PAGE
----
By Leslie Shepherd
Dr. Andrea Tricco, a scientist with the Li Ka Shing Knowledge Institute of St. Michael’s Hospital, has been awarded a Canada Research Chair in Knowledge Synthesis, federal Science Minister Kirsty Duncan announced today.
The five-year chair worth $100,000 a year will allow Dr. Tricco to continue her work in knowledge synthesis – combining information from large numbers of research studies in a way that helps governments, policy-makers, physicians, patients and others make evidence-based decisions around health care.
“I am thrilled to receive a Tier 2 Canada Research Chair,” said Dr. Tricco, who is also an assistant professor in the Dalla Lana School of Public Health at the University of Toronto. “This award will allow me to continue my work advancing the science of knowledge synthesis. By improving our methods, researchers will be able to provide timely, relevant and high-quality information to decision-makers, including patients, health-care providers and the government. My dream is to improve the health of all Canadians by providing decision-makers with the specific information that they need just in time for them to make a decision.”
The Canada Research Chair program, established in 2000, is aimed at helping the country attract and retain research leaders in engineering and natural sciences, health sciences, humanities and social sciences. It is an initiative of the Social Sciences and Humanities Research Council, the Natural Sciences and Engineering Research Council and the Canadian Institutes of Health Research.
Dr. Tricco, who has a PhD in population health and MSc in epidemiology, is a scientist in the Knowledge Translation Program of the Li Ka Shing Knowledge Institute where she directs the Knowledge Synthesis Team. She has published more than 115 peer-reviewed articles. She previously held a Canadian Institutes of Health Research New Investigator Award (2012-17) and currently holds the Ontario Ministry of Research, Innovation, and Science Early Researcher Award (2015-2020). She is an associate editor for three international journals, the Journal of Clinical Epidemiology, BMC Medical Research Methodology, and Systematic Reviews, and is a member of the BMC Medicine editorial board.
“Dr. Tricco is a world expert on meta-analysis, the study of evidence from multiple studies that can lead to real impact on patient care,” said Dr. Arthur S. Slutsky, vice-president of research at St. Michael’s. “At a time when it can be challenging to support researchers in the earlier stages of their careers, this Canada Research Chair is very helpful to help retain superb researchers like Dr. Tricco.”
Dr. Tricco and her team are frequently commissioned by the federal and provincial governments in Canada to provide evidence to support decision making, as well as foreign governments and international agencies such as the World Health Organizations.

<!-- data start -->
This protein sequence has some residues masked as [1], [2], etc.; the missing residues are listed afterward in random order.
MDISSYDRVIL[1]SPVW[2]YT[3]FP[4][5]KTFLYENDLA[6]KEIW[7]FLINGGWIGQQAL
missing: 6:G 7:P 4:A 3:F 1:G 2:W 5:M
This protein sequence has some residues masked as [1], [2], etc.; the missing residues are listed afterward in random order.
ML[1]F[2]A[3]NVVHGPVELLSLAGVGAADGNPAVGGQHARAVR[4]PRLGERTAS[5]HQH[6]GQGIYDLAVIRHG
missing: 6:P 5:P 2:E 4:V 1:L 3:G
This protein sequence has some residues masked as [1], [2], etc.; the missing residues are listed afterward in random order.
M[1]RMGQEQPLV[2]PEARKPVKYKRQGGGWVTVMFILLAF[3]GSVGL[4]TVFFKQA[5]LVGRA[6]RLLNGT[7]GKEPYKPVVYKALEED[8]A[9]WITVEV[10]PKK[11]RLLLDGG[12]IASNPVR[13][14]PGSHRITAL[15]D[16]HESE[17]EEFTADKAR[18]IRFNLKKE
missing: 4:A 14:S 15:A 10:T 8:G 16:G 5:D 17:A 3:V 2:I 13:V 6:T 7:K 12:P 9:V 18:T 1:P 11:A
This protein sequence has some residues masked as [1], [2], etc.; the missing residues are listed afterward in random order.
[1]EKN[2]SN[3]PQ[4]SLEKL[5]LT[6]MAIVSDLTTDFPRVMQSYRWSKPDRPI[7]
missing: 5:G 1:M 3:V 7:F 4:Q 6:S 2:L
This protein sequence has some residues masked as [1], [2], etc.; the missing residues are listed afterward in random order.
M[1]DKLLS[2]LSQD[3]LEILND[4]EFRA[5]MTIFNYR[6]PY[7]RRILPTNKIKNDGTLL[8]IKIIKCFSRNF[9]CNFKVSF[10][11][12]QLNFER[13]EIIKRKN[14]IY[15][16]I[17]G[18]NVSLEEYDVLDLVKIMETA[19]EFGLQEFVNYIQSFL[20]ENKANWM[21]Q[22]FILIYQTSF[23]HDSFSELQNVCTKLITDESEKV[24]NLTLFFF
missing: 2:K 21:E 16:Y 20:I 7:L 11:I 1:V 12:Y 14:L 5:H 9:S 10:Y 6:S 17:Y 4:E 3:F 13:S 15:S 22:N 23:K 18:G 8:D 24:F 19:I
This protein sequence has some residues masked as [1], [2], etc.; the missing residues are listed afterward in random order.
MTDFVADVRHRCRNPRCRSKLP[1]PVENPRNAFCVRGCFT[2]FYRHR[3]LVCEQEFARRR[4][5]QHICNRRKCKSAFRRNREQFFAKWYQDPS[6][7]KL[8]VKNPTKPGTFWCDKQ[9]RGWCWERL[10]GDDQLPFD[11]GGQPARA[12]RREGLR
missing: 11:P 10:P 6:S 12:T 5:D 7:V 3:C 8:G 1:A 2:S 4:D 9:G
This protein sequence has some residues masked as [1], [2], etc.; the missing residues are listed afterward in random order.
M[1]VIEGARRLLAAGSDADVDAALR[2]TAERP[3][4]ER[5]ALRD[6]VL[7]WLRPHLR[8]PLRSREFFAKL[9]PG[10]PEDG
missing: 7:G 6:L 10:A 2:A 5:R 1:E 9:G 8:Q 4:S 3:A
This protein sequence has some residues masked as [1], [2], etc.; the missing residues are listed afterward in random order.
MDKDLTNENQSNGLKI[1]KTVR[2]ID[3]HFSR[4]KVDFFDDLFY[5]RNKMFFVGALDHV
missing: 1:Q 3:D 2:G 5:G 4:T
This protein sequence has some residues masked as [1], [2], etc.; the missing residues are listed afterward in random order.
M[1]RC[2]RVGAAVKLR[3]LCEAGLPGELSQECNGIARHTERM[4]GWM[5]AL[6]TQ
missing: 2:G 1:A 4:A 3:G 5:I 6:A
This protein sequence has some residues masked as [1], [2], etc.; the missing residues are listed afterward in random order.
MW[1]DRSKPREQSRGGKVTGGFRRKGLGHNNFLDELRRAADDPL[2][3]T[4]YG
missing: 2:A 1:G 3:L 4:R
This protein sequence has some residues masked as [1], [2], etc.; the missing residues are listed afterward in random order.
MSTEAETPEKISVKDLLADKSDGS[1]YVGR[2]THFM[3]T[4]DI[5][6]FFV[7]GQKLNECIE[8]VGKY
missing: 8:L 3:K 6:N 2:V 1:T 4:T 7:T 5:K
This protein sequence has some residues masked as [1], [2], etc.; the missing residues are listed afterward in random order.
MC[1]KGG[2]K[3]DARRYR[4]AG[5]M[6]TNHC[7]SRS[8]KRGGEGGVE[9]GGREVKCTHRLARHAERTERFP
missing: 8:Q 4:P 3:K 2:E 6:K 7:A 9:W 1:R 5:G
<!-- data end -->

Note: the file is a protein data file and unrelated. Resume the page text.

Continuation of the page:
They recently helped the Canadian Institutes of Health Research create modules to make peer reviewers aware of gender bias and to promote gender equity when reviewing grant applications. They helped the WHO and the South African government implement policies to prevent bankrupting the country’s health-care system. Their work on the benefits of insulin for people with Type 1 diabetes is being used by the WHO essential medicines guidelines group to help make recommendations on the use of these drugs internationally.
Clinicians and patients are making decisions based on a 2013 paper published in the Canadian Medical Association Journal that found cognitive enhancers—drugs taken to enhance concentration, memory, alertness and moods—do not improve cognition or function in people with mild cognitive impairment in the long term, and in fact cause side effects.
Seven other scientists at St. Michael’s also hold Canada Research Chairs: Dr. Andreas Laupacis (health policy and citizen engagement), Dr. Teodor Grantcharov (simulation and surgical safety), Dr. Cindy-Lee Dennis (perinatal community health), Dr. Richard Gilbert (diabetes complications), Dr. Subodh Verma (atherosclerosis), Dr. Sharon Straus (knowledge translation and quality of care), and Dr. David Jenkins (nutrition and metabolism).
About St. Michael’s Hospital
St. Michael’s Hospital provides compassionate care to all who enter its doors. The hospital also provides outstanding medical education to future health care professionals in 27 academic disciplines. Critical care and trauma, heart disease, neurosurgery, diabetes, cancer care, care of the homeless and global health are among the hospital’s recognized areas of expertise. Through the Keenan Research Centre and the Li Ka Shing International Healthcare Education Centre, which make up the Li Ka Shing Knowledge Institute, research and education at St. Michael’s Hospital are recognized and make an impact around the world. Founded in 1892, the hospital is fully affiliated with the University of Toronto.
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